The fourth-generation iPod touch ( ) gained a high-quality Retina display, dual cameras with FaceTime support, and a built-in mic and speaker.
The sixth-generation iPod nano ( ) got a major facelift (but lost a lot of features in the process), turning into a tiny Multi-Touch-enabled device with no physical playback controls.
The fourth-generation iPod shuffle ( ) brought back on-device buttons and added VoiceOver navigation.
And what of the iPod classic ( ), you may ask? Apple still sells it, and it’s still the highest-capacity iPod available. But during the iPod event, Jobs made no mention of the classic, which makes us think that it’s just keeping the seat warm until Apple can manage to offer an iPod touch model with more storage (128GB should be enough to kill the classic once and for all).
Our iPod buying guide will help you sort out which model is right for you or your loved ones.
Oh yeah, the Beatles
After years of speculation (and, apparently, negotiation), the Beatles' entire catalog finally became available for download via iTunes. You can rest easy knowing that Ringo Starr is relieved that people can stop asking him when the Beatles will be in the iTunes Store.
How pent up has the demand been? Apparently, very. EMI said that in the first week of sales, it moved 450,000 albums and 2 million tracks. Not bad considering everybody over the age of 35 likely owns the same music on CD.
Apple has the Beatles exclusively until some unspecified time in 2011, at which time you can expect Amazon to begin selling downloads for half of what Apple charges.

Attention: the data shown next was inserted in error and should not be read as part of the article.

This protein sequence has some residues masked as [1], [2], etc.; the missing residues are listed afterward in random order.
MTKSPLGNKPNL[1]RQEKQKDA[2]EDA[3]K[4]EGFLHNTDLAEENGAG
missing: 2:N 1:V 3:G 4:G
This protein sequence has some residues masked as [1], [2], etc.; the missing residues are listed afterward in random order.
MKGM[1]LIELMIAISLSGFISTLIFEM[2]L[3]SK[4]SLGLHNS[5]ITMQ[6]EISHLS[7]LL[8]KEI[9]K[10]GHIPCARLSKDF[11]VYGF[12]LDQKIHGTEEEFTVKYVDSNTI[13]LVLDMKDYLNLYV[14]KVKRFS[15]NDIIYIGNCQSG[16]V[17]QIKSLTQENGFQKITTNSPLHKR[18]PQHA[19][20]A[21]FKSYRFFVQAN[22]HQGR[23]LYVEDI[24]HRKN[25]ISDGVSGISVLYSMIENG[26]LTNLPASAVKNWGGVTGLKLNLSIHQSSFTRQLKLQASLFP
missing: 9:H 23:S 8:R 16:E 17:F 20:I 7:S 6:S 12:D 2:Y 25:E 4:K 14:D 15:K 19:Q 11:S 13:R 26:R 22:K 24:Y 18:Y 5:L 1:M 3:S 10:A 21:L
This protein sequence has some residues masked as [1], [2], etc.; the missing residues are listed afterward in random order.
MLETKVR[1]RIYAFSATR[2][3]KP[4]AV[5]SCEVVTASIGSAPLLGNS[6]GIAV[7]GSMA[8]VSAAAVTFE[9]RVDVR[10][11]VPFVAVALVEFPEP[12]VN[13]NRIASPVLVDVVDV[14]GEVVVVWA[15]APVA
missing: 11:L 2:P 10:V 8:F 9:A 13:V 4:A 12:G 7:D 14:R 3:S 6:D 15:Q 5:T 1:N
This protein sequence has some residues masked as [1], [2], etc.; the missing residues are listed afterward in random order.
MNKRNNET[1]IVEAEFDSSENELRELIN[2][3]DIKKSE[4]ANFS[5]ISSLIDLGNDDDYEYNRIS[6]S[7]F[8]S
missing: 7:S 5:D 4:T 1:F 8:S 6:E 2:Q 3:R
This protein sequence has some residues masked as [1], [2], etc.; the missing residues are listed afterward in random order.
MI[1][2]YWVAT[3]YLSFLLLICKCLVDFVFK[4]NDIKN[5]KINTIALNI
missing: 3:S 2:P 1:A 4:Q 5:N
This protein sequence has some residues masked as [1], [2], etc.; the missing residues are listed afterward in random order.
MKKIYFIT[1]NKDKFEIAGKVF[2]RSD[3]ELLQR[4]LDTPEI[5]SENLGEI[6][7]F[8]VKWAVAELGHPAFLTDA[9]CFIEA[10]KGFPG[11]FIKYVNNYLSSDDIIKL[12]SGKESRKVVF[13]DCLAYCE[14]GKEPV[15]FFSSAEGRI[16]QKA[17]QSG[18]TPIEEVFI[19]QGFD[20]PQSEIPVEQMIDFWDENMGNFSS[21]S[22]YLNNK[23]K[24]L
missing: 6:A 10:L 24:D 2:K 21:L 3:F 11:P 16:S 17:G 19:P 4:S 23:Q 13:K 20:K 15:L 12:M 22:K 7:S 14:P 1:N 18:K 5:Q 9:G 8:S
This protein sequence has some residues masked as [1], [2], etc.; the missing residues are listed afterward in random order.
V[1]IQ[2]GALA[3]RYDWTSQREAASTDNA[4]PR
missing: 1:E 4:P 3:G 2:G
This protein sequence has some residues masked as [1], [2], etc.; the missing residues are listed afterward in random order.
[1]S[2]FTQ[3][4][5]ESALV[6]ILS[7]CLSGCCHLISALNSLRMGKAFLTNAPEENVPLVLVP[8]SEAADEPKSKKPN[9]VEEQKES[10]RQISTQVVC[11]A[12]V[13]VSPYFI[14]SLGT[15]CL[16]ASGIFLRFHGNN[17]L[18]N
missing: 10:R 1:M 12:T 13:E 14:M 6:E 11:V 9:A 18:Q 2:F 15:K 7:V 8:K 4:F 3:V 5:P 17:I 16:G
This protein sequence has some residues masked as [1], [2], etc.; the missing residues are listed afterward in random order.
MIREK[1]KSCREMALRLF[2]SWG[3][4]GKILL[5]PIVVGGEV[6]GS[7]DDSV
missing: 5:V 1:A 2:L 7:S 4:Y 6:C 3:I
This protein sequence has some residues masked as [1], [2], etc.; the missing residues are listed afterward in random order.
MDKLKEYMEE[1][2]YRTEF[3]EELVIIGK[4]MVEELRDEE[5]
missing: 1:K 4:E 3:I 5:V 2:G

2011, what say you?
So now that 2010 is almost over, it’s time to turn our attention to 2011.
2011 iPods, iTunes It doesn’t take a turban and crystal ball to know that we’ll see yet another crop of iPods in the fall of 2011, which should also spawn a new version of iTunes.
Subscription-based music Streaming music services were all the rage in 2010, and Apple even got into the spirit by purchasing Lala and then shutting it down six months later. That, combined with Apple’s massive data center in North Carolina, continues to fuel speculation that Apple will unveil a subscription-based streaming music service of its own. And if subscription does come to iTunes, Apple can concentrate on turning Ping into something useful—letting people share playlists that others can actually play, for example.
Apps for Apple TV The new Apple TV runs a version of iOS (instead of a modified version of OS X 10.4, as the previous Apple TV did). So does that mean we might see the ability to download and run apps? Apple already did what many of us thought would never happen—provide competition to the iTunes Store on the Apple TV in the form of Netflix streaming support—so might we see additional content sources as apps in the future? The Roku players support a huge variety of content, including Netflix, NHL Game Center Live, Amazon Video on Demand, MLB.TV, and soon Hulu Plus. The Apple TV would be an even better set-top box with more ways to get content. And what about other things, like weather apps or games?